Birney Imes: Namaste from a hep cat

November 14, 2009 8:29:00 PM

Birney Imes - [email protected]


Just finished John Dufresne''s "Love Warps the Mind a Little," a lively and humorous exploration of love and death. The book is almost too clever, but the longer you read the more you get drawn in. By the time I finished, I felt like a friend of the protagonist, Lafayette Proulx (Laf as he''s called in the book) and was sad to part company. 


Here''s a passage: 


My life all of a sudden was very simple. I went out to the deck and sat. I said, Spot, what are we going to do? He said, Woof--his answer for everything. I looked up at the night sky. Ten thousand years ago Greek shepherds looked up and saw scorpions, hunters, water bearers. Me, I look up and see discrete specks of light. I feel impoverished. Good thing human development wasn''t left up to me. I can''t change a tire. We''d all still be gathering leafy plants, feeding them to the dogs, watching to see if they went into convulsions. All I can do is make up stories about made-up people. ... I had, I hoped, a sympathetic reader somewhere. I could expect to die. Everything else, I knew, was a choice. I looked at those stars again, all of them, for the moment, burning for me. 


Once in the book, apropos of nothing written before or after, Laf mentions he is reading Eudora Welty. As it happens, Dufresne was here for the 2008 Eudora Welty Symposium. 






Ever encounter a word and wonder how you''ve never seen it before? Need to do more crossword puzzles; keeps Alzheimer''s at bay, they say. Last Friday I began an e-mail to a friend from college, "Hey Hep Cat." In the subject line of his reply, he wrote "Namaste from a Hep Cat." 


Namaste is a Hindu greeting in which the speaker assumes a prayer-like attitude with his palms and bows slightly. Actually, the greeting is a namaskar; what is said or the exclamation uttered is the "namaste," pronounced (NAH MUH STAY). 


When I asked son John about the word, he responded by putting his hands together and bowed toward me saying, "namaste." We were having a conversation by way of Skype and iSight, Internet phone services that allow you to speak via computer and see who you are speaking with.  


What a civil way of greeting one another. In a place where it is not uncommon to see a truck bearing the decal of a figure urinating on the logo of another truck, it might be a nice practice to adopt.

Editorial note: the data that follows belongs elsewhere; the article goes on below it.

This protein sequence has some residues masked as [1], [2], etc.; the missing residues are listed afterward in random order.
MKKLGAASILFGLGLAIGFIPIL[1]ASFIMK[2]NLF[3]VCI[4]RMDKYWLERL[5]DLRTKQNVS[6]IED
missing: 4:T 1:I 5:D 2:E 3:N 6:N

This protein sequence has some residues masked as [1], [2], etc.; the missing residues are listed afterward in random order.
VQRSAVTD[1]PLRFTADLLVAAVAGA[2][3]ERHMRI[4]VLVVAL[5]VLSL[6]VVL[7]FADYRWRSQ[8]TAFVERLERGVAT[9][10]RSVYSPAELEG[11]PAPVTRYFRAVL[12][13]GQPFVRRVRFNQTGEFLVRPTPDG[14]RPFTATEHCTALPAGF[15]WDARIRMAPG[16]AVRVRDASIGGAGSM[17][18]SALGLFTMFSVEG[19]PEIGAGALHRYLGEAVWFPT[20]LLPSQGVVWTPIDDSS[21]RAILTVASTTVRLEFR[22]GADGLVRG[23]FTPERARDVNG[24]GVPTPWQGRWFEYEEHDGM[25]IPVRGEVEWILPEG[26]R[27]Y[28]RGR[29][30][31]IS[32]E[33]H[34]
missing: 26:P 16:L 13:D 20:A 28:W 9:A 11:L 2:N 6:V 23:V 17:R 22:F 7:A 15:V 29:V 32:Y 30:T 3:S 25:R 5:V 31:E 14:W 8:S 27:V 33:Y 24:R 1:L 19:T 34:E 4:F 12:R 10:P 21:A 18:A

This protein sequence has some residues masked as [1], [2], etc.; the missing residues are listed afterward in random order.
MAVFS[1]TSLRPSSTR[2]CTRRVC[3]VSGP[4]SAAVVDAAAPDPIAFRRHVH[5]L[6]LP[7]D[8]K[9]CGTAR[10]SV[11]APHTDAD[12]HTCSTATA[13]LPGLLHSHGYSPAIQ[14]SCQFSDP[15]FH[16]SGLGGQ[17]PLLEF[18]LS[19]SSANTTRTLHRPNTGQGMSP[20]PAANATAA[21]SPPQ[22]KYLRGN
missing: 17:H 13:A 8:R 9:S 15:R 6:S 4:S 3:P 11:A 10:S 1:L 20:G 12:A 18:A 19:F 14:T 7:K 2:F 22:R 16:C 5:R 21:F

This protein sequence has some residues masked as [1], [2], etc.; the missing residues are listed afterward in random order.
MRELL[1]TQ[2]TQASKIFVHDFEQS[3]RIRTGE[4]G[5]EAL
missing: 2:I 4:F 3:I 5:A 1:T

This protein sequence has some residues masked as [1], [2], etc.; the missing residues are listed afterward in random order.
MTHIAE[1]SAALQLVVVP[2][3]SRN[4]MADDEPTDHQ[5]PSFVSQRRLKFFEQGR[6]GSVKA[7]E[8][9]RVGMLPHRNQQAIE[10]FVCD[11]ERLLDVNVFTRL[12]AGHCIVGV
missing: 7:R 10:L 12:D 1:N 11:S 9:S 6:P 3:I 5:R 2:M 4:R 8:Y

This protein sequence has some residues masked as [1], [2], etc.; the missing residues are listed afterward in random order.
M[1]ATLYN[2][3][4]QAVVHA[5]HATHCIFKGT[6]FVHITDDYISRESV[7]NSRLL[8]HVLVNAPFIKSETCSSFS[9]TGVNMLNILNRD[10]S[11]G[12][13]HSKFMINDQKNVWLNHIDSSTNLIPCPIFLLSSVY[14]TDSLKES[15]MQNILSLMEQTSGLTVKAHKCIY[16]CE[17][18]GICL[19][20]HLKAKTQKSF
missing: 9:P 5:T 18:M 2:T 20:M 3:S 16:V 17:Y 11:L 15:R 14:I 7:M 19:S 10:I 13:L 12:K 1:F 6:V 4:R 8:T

A $23,000 fountain pen 


On the subject of India, Montblanc, the Swiss company known for its luxury writing pens, has produced a Mahatma Gandhi limited edition pen. It''s selling for $23,000 a pop. 


Only 241 of the handmade pens will be sold -- 241 is the number of miles Gandhi walked in his march to protest salt taxes levied by the British. Like our Boston Tea Party, the march was a pivotal event in India''s effort to overthrow British rule. The pen will bear the Mahatma''s signature and a saffron-colored opal. It will also come with a 26-foot golden thread that can be wrapped around the pen to represent the simple cloth Gandhi used to weave each day. 


The Swiss pen company donated $150,000 to a foundation headed by Gandhi''s great grandson, who says the money will go to build a school and a hostel for rescued child laborers. (For more on child laborers in India, see the movie "Slumdog Millionaire.") 


According to the Financial Times of London, "Indian companies generally shy away from using the image of the Mahatma, given his near-sainted status, and rare commercial uses of his face overseas have generated controversy. (Apple used an image of Gandhi in its advertising.) 


A marketing expert, told the Times the idea could backfire. "Gandhi stood for everything that was non-elitist. Here is a pen that uses the idiom of a man who believed in third-class travel to promote a first-world product to luxurious desk tops," he said. 


According to USA Today, Tushar Gandhi, the great grandson, says he can''t bring himself to use the pen. "It''s too costly for me," he said. 


But, back to namaste. One can think of dozens of relationships where that could be put to good use. Imagine certain local politicians, a college president and her school''s disaffected alumni, Fox News and the White House, ah, the possibilities. 


A toast to civility. 


And, namaste to you, dear reader. 


Birney Imes III is the immediate past publisher of The Dispatch.